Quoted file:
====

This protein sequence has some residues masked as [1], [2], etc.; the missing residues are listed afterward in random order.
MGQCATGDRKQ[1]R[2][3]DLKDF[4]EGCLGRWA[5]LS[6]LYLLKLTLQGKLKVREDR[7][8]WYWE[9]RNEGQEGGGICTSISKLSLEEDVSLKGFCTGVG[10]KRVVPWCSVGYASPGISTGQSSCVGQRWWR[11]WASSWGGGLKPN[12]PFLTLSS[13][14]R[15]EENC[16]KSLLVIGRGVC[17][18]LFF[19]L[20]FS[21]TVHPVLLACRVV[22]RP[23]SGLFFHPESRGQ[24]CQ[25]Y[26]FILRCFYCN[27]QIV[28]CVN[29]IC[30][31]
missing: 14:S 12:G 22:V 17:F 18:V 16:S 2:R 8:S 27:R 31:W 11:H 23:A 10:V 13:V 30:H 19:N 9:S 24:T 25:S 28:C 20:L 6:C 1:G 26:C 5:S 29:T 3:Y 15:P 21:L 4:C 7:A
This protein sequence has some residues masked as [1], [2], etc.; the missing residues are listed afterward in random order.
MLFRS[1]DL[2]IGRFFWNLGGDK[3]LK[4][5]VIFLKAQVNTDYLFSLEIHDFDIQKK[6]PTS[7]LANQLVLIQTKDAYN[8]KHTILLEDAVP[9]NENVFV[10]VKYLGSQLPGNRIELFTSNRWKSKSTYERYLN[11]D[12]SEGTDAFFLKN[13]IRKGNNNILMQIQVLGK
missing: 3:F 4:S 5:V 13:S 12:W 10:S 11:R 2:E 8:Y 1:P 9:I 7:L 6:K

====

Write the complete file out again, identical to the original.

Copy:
This protein sequence has some residues masked as [1], [2], etc.; the missing residues are listed afterward in random order.
MGQCATGDRKQ[1]R[2][3]DLKDF[4]EGCLGRWA[5]LS[6]LYLLKLTLQGKLKVREDR[7][8]WYWE[9]RNEGQEGGGICTSISKLSLEEDVSLKGFCTGVG[10]KRVVPWCSVGYASPGISTGQSSCVGQRWWR[11]WASSWGGGLKPN[12]PFLTLSS[13][14]R[15]EENC[16]KSLLVIGRGVC[17][18]LFF[19]L[20]FS[21]TVHPVLLACRVV[22]RP[23]SGLFFHPESRGQ[24]CQ[25]Y[26]FILRCFYCN[27]QIV[28]CVN[29]IC[30][31]
missing: 14:S 12:G 22:V 17:F 18:V 16:S 2:R 8:S 27:R 31:W 11:H 23:A 10:V 13:V 30:H 19:N 9:S 24:T 25:S 28:C 20:L 6:C 1:G 26:C 5:S 29:T 3:Y 15:P 21:L 4:C 7:A
This protein sequence has some residues masked as [1], [2], etc.; the missing residues are listed afterward in random order.
MLFRS[1]DL[2]IGRFFWNLGGDK[3]LK[4][5]VIFLKAQVNTDYLFSLEIHDFDIQKK[6]PTS[7]LANQLVLIQTKDAYN[8]KHTILLEDAVP[9]NENVFV[10]VKYLGSQLPGNRIELFTSNRWKSKSTYERYLN[11]D[12]SEGTDAFFLKN[13]IRKGNNNILMQIQVLGK
missing: 3:F 4:S 5:V 13:S 12:W 10:S 11:R 2:E 8:Y 1:P 9:I 7:L 6:K